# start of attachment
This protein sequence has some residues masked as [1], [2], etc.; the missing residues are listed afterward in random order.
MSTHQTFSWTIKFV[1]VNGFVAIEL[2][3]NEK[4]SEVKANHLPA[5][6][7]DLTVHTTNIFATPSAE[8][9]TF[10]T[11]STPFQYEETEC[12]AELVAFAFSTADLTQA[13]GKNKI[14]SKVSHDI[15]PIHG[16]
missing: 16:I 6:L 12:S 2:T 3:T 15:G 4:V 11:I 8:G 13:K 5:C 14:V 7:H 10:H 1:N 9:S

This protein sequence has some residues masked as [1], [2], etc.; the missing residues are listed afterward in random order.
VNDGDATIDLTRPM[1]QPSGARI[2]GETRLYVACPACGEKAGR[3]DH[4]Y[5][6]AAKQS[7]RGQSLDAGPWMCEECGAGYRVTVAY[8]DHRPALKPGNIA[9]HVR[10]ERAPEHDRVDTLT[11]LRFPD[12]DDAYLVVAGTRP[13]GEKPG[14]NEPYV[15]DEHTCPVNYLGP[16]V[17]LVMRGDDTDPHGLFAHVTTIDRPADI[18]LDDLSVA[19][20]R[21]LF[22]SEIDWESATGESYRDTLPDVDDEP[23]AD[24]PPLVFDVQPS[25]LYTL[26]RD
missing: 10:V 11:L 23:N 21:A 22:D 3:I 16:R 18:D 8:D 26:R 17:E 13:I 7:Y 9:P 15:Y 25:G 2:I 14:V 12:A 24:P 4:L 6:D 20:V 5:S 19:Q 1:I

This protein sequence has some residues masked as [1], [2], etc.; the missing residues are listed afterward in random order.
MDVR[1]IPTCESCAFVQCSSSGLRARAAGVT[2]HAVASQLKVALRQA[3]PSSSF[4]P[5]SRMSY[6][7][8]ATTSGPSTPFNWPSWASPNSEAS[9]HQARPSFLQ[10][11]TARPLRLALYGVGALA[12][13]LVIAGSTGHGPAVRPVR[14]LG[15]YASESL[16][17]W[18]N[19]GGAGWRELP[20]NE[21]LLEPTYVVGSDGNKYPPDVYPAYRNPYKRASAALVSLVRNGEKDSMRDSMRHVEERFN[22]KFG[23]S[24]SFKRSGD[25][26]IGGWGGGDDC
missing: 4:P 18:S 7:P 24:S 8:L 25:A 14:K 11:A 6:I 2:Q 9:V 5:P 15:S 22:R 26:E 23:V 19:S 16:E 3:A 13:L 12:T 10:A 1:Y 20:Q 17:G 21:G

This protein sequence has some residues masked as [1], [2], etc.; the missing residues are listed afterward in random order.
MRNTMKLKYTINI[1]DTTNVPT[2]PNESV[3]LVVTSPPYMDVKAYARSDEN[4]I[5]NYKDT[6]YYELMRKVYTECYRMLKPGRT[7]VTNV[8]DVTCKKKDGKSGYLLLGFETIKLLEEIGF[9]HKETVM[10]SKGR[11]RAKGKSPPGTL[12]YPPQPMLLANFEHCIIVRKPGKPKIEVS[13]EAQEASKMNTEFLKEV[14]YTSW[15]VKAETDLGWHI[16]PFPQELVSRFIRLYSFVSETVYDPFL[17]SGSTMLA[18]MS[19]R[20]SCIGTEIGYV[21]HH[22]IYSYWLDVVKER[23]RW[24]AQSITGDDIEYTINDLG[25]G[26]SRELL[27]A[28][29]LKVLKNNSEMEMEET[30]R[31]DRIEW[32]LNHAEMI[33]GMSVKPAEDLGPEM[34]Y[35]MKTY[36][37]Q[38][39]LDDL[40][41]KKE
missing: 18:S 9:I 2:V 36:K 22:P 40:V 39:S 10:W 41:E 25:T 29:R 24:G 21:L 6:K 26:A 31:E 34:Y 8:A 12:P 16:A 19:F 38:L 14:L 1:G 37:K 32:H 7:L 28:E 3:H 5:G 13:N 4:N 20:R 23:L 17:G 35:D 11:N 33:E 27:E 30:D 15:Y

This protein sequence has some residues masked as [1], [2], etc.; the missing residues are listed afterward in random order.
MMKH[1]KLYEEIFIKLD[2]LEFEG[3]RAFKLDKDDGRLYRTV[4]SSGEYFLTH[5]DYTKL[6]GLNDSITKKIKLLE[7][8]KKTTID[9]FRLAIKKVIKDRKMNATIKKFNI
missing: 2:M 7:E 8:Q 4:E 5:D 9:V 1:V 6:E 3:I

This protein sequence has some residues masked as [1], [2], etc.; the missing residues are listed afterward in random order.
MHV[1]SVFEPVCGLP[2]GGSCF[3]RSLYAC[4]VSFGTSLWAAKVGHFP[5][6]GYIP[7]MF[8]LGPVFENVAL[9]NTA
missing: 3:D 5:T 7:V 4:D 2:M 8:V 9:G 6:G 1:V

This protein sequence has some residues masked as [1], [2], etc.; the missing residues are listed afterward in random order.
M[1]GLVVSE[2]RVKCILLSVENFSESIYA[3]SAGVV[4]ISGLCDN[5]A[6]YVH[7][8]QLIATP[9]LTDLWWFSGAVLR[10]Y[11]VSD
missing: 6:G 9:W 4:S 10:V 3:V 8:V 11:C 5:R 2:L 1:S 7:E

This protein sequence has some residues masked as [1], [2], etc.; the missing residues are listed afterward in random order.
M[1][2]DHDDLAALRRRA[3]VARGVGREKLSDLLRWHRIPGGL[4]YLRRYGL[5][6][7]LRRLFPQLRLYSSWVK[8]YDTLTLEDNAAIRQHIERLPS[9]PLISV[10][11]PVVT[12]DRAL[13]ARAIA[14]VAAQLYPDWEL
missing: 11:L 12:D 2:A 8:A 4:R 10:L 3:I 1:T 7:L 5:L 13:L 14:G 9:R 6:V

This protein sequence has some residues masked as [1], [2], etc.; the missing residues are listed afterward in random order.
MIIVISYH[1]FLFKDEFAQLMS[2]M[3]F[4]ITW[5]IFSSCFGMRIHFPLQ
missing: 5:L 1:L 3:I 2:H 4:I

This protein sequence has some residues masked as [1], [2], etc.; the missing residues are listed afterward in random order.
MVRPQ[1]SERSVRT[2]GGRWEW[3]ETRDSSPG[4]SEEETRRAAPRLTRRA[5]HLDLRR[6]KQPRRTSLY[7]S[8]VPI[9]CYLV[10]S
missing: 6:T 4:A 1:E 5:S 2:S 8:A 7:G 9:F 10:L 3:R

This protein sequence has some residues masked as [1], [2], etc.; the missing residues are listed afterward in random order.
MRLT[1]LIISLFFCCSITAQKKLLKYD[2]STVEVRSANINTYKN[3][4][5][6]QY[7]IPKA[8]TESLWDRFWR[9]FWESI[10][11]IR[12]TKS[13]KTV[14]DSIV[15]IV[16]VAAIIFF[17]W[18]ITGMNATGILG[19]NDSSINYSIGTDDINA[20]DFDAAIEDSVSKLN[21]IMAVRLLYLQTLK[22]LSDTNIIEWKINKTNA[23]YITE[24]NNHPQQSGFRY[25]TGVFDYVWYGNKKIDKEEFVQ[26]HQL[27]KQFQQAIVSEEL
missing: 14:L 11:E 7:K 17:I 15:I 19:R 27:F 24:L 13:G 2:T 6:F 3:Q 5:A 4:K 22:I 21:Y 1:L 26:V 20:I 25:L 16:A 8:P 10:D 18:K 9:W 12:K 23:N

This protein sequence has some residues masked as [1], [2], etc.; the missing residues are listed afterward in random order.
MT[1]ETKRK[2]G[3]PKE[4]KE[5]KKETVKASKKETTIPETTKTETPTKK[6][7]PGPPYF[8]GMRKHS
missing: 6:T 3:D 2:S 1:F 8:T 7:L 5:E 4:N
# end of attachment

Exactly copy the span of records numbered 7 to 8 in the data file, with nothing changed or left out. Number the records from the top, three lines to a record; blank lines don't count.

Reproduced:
This protein sequence has some residues masked as [1], [2], etc.; the missing residues are listed afterward in random order.
M[1]GLVVSE[2]RVKCILLSVENFSESIYA[3]SAGVV[4]ISGLCDN[5]A[6]YVH[7][8]QLIATP[9]LTDLWWFSGAVLR[10]Y[11]VSD
missing: 6:G 9:W 4:S 10:V 3:V 8:V 11:C 5:R 2:L 1:S 7:E

This protein sequence has some residues masked as [1], [2], etc.; the missing residues are listed afterward in random order.
M[1][2]DHDDLAALRRRA[3]VARGVGREKLSDLLRWHRIPGGL[4]YLRRYGL[5][6][7]LRRLFPQLRLYSSWVK[8]YDTLTLEDNAAIRQHIERLPS[9]PLISV[10][11]PVVT[12]DRAL[13]ARAIA[14]VAAQLYPDWEL
missing: 11:L 12:D 2:A 8:A 4:R 10:L 3:I 1:T 7:L 5:L 13:L 14:G 9:R 6:V